Why do we Sleep? Studies Report New Evidence that Sleep Influences Brain's Ability to Learn and Remember
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WHY DO WE SLEEP? STUDIES REPORT NEW EVIDENCE THAT SLEEP
INFLUENCES BRAIN’S ABILITY TO LEARN AND REMEMBER
Sleep creates brain chemical environment conducive to memory; sustained sleep
disturbances may impair brain functions weeks after sleep habits return to normal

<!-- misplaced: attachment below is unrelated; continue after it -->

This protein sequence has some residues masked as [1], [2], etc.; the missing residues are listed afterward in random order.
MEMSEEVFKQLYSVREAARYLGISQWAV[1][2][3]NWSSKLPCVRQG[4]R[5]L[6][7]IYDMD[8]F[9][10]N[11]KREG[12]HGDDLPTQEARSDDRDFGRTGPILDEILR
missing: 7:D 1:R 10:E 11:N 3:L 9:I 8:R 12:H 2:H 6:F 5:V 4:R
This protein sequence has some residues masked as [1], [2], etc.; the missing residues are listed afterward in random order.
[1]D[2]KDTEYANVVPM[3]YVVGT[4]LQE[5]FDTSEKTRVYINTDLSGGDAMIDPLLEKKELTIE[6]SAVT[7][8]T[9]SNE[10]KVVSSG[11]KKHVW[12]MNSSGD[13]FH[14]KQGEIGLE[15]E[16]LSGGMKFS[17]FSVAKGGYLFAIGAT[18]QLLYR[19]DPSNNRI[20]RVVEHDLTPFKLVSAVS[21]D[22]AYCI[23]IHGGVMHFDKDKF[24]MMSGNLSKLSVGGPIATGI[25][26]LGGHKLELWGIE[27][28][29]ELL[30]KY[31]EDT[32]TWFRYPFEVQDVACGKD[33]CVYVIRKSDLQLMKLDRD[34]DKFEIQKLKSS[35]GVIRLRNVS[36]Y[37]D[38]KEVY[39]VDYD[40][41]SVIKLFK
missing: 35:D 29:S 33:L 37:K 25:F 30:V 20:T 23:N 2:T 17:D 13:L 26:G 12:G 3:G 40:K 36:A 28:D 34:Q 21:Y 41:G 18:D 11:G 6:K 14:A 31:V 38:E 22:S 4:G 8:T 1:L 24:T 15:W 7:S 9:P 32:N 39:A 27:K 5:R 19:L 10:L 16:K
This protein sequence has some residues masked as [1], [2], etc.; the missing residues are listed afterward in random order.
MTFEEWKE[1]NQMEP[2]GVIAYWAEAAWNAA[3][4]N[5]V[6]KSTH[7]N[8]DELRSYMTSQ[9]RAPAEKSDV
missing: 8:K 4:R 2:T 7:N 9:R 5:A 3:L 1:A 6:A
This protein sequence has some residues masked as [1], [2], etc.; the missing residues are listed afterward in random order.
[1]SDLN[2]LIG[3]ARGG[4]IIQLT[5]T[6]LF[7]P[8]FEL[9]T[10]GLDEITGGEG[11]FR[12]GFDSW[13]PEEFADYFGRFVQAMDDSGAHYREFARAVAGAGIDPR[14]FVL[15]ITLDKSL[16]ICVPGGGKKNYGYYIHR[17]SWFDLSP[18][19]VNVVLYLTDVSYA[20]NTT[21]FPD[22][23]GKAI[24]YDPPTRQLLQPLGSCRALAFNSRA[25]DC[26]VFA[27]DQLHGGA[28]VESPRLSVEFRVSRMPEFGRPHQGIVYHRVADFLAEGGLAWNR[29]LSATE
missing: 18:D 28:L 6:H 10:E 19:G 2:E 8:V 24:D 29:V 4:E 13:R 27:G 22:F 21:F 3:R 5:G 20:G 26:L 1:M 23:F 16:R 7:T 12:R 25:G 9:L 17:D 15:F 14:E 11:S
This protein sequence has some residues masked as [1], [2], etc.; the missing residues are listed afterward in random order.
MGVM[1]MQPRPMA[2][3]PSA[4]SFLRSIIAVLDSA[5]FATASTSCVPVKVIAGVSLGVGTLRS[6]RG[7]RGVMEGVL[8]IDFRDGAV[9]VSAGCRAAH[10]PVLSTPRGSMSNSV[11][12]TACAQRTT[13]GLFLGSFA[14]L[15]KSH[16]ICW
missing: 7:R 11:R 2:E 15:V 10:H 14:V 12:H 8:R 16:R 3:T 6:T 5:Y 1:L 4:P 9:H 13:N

Washington, DC — New studies released today shed important new light on the role sleep plays to promote learning and memory. The findings report that learning and memory problems caused by sleep disturbances may take weeks to overcome due to a drop in new brain cell birth; identify chemical conditions during sleep that promote memory; and support the benefits of a quick daytime nap to improve creative thought. The studies were released today at Neuroscience 2008, the annual meeting of the Society for Neuroscience and the world’s largest source of emerging news on brain science and health. At the meeting, researchers discussed new investigations into sleep, learning, and memory, and report they are getting closer to providing one answer for the fundamental question, why do we sleep? View full release.